Assumptions critical thinking

The critical thinking test comes in two forms. The first is a question test, with 30 minutes to complete it in. The other is an minute test, which is to be completed within 60 minutes. The test is usually taken at a computer in the earlier stages of an application process, but may also appear at an assessment centre. An assumption is a claim that is accepted as the truth without sufficient evidence.

These are an issue for critical thinkers because, as a rule, claims made without factual evidence are unhelpful and can be misleading.

Critical Thinking 3: Assumptions | Middle Way Society

For example, imagine if you worked at a company, and the success and survival of it depended on a continued market demand for DVDs. If, at the start of each financial year, executives at the company agreed that DVDs would continue to sell based on zero evidence, this would be an assumption. This could be dangerous since the sales of DVDs could suddenly drop, leaving the company in a difficult position.

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Assumptions are made quite often when constructing arguments. For the most part, this is down to one of the following reasons:. Explicit Assumption: An assumption made during construction of an argument which is disclosed by the person making the argument. Implicit Assumption: An assumption which is not disclosed by the person making an argument. Assumption questions in the critical thinking test assess your ability to highlight what assumptions an argument or statement is making.

Take a look at this example:. Your task is to identify which of the above assumptions, if any, are being made by the text. These assumptions are implicit, so you need to spot them for yourself. Take a look at the following answers and explanations to the above example:.

Explanation: In order to only see swans at the pond, there must be no other birds. Therefore, there cannot be any ducks at the pond in order to only see swans. Explanation: The statement does not specify what colour the swans have to be, only that swans have to be seen. Therefore, this assumption is not implied by the statement. Explanation: This is an assumption made by the initial statement because in order to see swans at the pond, there must be swans at the pond. All you need to do is see if the argument relies on any of the assumptions in order to be correct.

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Should businesses in London ensure that wages match the living wage for staff living in the city? Argument 1: No — staff can live outside of London and commute into the city to work. Argument 2: Yes — the alternative would be to force staff to commute, which can lead to increased stress and therefore reduced productivity. Argument 3: No — if businesses have to pay more for their staff to live where they want, they could end up having to pay for other luxuries such as private health care.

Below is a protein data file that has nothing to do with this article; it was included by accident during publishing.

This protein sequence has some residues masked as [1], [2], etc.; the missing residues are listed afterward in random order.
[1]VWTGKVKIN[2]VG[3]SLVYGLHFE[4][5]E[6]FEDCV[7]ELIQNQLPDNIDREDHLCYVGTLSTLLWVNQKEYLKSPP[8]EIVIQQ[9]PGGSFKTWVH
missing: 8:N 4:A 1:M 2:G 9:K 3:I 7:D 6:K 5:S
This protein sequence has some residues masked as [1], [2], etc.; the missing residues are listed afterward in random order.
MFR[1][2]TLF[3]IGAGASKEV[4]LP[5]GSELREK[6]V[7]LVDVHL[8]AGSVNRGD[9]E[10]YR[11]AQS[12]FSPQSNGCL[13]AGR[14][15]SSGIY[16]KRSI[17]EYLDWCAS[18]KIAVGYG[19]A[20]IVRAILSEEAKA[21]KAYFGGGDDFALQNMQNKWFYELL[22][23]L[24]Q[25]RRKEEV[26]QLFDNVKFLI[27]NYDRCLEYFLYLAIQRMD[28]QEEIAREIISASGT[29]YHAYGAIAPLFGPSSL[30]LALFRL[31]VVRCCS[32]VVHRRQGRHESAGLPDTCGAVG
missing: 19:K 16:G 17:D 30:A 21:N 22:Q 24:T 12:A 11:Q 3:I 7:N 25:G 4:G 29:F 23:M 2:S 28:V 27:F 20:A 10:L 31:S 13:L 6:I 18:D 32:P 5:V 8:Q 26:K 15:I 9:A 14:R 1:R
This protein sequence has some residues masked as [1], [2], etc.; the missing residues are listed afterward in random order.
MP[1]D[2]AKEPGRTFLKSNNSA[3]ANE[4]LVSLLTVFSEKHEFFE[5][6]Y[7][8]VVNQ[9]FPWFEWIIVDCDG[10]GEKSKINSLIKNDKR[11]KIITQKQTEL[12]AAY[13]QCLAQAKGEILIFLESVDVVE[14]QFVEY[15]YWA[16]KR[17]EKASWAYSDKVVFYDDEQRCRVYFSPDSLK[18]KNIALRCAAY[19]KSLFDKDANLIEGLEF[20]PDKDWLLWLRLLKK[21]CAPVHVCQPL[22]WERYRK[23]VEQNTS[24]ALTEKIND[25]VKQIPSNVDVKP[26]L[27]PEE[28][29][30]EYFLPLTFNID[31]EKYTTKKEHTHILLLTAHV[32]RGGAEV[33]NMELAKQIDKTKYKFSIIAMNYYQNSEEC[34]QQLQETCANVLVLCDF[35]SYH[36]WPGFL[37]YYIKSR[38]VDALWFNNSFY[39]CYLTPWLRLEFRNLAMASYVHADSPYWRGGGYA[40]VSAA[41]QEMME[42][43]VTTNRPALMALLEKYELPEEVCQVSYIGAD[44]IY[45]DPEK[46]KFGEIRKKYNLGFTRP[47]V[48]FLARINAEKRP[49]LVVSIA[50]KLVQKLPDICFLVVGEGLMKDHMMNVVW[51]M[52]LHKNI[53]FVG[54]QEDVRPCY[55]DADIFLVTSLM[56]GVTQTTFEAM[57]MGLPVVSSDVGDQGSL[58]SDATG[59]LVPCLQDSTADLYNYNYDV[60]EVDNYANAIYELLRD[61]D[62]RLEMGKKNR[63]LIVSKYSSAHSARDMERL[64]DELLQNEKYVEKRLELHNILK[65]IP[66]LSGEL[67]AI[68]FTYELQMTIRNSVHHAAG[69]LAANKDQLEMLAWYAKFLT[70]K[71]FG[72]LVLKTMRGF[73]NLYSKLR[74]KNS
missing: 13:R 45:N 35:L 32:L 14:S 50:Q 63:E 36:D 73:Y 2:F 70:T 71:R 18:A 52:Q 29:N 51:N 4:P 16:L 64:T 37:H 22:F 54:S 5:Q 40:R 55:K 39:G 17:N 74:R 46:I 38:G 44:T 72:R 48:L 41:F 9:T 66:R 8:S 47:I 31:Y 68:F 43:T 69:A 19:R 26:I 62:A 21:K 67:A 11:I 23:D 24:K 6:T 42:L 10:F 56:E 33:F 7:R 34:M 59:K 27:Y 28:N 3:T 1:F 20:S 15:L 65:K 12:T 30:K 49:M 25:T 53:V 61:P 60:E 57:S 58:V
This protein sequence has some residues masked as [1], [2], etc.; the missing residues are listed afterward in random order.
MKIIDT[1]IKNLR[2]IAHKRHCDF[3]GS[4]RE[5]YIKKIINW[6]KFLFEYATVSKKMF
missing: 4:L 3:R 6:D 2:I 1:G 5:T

GMAT Critical Reasoning Tutorial: Identifying Unstated Assumptions

Do schools have an obligation to make sure that students study at least one of the sciences at A-Level? Since schools should prepare students for the real world, they have an obligation to get them on the right track for a good career. Pupils are free to choose the subjects that they want to take, but should be made aware of the possible benefits of studying one of the sciences at A-Level.

The amount of organised crime in major cities has been increasing year on year. The number of armed police officers has also increased year on year. The government is now debating spending money on a new specialised taskforce for organised crime. A number of ex-chiefs of police have commented positively on this. Is this the correct decision? Argument 1: No — we can see from the statistics that the increase in number of armed police officers is rising at the same time as the amount of organised crime.

A new taskforce would just add to the problem rather than solve it. Argument 3: Yes — a specialised taskforce could be completely devoted to the problem of organised crime. In the long-term, this might mean that the government could potentially spend less money on armed police, which has the added benefit of having less police officers with firearms in cities. The rest of the firms are being pressured by investors who believe that a greater focus on diversity would increase annual profit.